After a lengthy absence from the big screen, Darrell Wasyk, director of the much-lauded H (1990), returns with The Girl in the White Coat, his free-spirited adaptation of Nikolai Gogol’s “The Overcoat,” in which a man is obsessed with his disintegrating winter coat.
Stripped down and reconfigured to present day, chilly Montreal, Gogol’s male hero becomes Elise (H’s Pascale Montpetit), a spinster working minimum wage at a paper factory who pours every dime into her father’s healthcare fees at a private seniors clinic. What little she can set aside is earmarked for a beat-up white coat given to her by her father (Julien Poulin) in better days, when the two ran a small country farm before the onslaught of Alzheimer’s.
Elise is good at one thing - obsessing over simple goals - and her brief attempt to move up in the company for a higher pay grade falls flat, yet she endears herself to manager Cindy / her the boss’ lover (Lita Tresierra), and seems poised to start a more sociable life, exist she completely lacks the tools to succeed.
Her luck is rarely good, as a Christmas bonus both enables the restoration of her coat and curses her to being further obsessed with its new brilliant state. It attracts a hustler (creepy Joey Klein), a stalker, and then disappears in a flash, causing her to go bonkers and reclaim what she thinks is stolen property. When she realizes she’s made a grievous error, guilt seethes within, and ultimately compels her to return the erroneous coat to its rightful owner, which puts her smack in mortal danger.
Wasyk’s film runs long – at 112 mins. it has a substantive midsection which focuses on Elise’s foibles with her pushy landlord (Monique Mercure), and the tailor’s wife (Louise Marleau) who extorts extra monies for what she believes is pure charity work – but Girl has a strange mood which is compelling in spite of scenes designed to mine Montpetit’s performance nuances. Jean-Francois Lord’s cinematography and the chilly winter scenery evoke the original Russian setting largely because Wasyk doesn’t allow for any recognizable structures, logos, or pop culture references, and there’s the oppressive cold which Elise struggles with each morning (and miraculously hasn’t killed her pet canary).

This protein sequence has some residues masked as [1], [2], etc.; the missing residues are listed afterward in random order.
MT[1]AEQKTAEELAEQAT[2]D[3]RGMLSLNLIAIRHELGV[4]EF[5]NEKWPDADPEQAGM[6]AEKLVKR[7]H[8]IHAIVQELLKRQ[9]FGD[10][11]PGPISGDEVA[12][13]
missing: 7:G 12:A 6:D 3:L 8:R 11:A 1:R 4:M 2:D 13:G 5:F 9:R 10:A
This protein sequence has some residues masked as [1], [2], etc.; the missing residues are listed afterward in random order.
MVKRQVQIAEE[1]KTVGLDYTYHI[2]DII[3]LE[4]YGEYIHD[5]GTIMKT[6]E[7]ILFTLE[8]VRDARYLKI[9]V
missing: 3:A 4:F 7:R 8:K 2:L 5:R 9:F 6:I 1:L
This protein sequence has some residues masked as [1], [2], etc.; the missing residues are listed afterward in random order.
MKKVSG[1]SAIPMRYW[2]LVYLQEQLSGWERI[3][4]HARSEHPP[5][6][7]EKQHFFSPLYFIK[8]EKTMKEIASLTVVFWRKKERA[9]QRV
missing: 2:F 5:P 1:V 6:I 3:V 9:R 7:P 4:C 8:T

The sound design is naturalistic with little score, and there are dramatic cheats which further Elise’s paranoia, particularly an extended encounter with a duplicitous hustler, and a brief stalking episode that presages the brutal conclusion to Elise’s effort to return a misappropriated coat in the environs of an industrial wasteland. The finale doesn’t provide any concrete resolution, but it does fit in with the film’s dreamy tone, forcing audiences to hypothesize Elise’s fate as a new morning dawns.
Wasyk’s film is maybe a bit too unrelenting in the gloom department, but it’s a rather fascinating character study of a blunted, scarred figure who nevertheless manages to rise up each morning, determined to survive.
Wasyk’s other films include H (1990) and Mustard Bath (1993). Perhaps the best-known adaptations & variations on Gogol’s stories include Danny Kaye’s The Inspector General (1949), Mario Bava’s Black Sunday / La maschera del demonio (1960), Taras Bulba (1962), and Viy (1967).
An interview with writer / director Darrell Wasyk is also available.
© 2012 Mark R. Hasan